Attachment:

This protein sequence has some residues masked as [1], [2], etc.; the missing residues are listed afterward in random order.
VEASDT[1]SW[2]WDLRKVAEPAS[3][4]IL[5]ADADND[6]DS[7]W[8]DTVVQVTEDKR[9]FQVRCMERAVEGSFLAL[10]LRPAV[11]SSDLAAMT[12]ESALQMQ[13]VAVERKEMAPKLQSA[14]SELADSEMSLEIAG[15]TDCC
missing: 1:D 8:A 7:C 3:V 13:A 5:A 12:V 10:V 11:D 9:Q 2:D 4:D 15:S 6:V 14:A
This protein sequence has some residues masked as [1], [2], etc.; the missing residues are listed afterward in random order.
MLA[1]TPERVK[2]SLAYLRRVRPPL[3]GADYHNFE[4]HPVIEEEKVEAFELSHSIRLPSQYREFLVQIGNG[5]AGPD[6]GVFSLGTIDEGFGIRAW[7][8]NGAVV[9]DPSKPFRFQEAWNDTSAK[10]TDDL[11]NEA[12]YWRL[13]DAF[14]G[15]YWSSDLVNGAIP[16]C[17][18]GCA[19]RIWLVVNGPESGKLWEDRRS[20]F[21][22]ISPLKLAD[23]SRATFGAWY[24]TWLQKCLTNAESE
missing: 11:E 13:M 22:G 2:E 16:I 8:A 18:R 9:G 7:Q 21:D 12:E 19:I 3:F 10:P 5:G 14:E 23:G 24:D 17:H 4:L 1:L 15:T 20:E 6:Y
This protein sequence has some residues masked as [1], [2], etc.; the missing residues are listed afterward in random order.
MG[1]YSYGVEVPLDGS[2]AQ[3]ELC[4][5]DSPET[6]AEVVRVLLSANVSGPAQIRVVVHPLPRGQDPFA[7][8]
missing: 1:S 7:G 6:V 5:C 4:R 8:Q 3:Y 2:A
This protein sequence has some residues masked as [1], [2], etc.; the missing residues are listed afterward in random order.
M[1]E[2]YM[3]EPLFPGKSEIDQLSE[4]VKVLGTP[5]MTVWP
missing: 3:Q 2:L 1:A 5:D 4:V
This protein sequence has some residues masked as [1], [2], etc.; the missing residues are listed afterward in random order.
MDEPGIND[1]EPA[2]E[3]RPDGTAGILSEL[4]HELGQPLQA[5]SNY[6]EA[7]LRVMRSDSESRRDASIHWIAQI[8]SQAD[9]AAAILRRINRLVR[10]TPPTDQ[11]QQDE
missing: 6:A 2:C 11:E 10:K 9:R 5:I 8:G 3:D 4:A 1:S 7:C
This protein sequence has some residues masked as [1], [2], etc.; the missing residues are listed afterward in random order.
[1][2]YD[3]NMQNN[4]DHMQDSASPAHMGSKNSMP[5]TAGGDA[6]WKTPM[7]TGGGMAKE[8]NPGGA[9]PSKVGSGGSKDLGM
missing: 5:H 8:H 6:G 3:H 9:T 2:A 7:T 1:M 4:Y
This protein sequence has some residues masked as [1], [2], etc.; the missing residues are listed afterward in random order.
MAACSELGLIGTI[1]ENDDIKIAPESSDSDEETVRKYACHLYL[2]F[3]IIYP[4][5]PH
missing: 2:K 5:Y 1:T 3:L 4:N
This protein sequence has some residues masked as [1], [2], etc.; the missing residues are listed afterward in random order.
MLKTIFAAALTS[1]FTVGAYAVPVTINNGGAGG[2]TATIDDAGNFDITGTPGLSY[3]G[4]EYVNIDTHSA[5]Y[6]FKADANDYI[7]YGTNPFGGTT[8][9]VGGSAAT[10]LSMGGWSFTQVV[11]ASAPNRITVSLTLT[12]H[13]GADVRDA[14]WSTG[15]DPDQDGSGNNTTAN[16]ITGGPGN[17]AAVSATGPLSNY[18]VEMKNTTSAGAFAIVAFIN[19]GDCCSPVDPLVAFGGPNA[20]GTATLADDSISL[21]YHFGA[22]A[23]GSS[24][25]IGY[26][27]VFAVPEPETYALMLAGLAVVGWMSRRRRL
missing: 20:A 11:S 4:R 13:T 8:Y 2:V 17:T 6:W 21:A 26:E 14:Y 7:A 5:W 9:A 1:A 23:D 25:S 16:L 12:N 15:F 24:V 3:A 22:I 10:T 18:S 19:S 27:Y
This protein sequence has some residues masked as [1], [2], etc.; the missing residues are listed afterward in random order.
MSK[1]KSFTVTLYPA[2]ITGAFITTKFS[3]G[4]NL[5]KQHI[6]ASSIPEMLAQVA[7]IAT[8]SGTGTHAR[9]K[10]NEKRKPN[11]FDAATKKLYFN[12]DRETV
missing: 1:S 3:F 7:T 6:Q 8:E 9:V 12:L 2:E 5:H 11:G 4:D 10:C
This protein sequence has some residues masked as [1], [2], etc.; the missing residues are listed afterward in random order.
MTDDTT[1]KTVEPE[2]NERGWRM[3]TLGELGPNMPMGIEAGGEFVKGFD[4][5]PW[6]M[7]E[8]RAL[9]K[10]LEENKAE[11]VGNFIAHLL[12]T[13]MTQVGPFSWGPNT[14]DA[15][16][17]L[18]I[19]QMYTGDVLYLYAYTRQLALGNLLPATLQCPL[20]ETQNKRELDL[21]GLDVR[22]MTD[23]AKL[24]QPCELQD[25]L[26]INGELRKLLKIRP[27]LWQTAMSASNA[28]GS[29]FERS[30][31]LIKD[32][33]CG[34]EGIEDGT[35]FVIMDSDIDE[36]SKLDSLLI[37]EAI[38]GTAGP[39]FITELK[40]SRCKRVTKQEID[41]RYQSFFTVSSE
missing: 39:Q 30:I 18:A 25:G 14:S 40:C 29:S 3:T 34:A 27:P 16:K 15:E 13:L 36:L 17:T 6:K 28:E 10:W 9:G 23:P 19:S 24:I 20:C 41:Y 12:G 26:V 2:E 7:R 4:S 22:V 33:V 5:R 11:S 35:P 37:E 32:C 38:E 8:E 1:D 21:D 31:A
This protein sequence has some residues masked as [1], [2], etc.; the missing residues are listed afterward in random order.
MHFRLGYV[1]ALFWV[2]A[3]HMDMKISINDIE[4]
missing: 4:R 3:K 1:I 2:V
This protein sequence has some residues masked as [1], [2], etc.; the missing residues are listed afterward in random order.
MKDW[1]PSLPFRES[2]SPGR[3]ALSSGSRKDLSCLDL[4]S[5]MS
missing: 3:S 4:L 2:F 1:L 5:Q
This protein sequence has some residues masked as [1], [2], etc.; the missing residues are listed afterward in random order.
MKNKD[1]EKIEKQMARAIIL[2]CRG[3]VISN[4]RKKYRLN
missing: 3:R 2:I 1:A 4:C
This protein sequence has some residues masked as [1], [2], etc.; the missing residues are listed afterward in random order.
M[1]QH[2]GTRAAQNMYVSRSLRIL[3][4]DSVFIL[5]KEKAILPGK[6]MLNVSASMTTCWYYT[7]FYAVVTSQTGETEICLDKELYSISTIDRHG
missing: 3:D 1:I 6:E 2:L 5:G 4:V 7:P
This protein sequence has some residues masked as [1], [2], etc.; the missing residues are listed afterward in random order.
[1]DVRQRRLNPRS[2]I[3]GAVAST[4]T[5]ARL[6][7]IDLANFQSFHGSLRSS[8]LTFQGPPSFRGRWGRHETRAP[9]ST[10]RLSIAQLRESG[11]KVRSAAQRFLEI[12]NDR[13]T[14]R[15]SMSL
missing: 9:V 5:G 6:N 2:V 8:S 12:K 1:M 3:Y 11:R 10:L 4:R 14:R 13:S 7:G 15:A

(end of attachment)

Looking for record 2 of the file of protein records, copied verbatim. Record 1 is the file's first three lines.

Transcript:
This protein sequence has some residues masked as [1], [2], etc.; the missing residues are listed afterward in random order.
MLA[1]TPERVK[2]SLAYLRRVRPPL[3]GADYHNFE[4]HPVIEEEKVEAFELSHSIRLPSQYREFLVQIGNG[5]AGPD[6]GVFSLGTIDEGFGIRAW[7][8]NGAVV[9]DPSKPFRFQEAWNDTSAK[10]TDDL[11]NEA[12]YWRL[13]DAF[14]G[15]YWSSDLVNGAIP[16]C[17][18]GCA[19]RIWLVVNGPESGKLWEDRRS[20]F[21][22]ISPLKLAD[23]SRATFGAWY[24]TWLQKCLTNAESE
missing: 11:E 13:M 22:G 2:E 16:I 8:A 18:R 9:G 7:Q 21:D 12:E 19:I 3:F 10:P 5:G 14:E 23:G 24:D 17:H 4:L 1:L 15:T 20:E 6:Y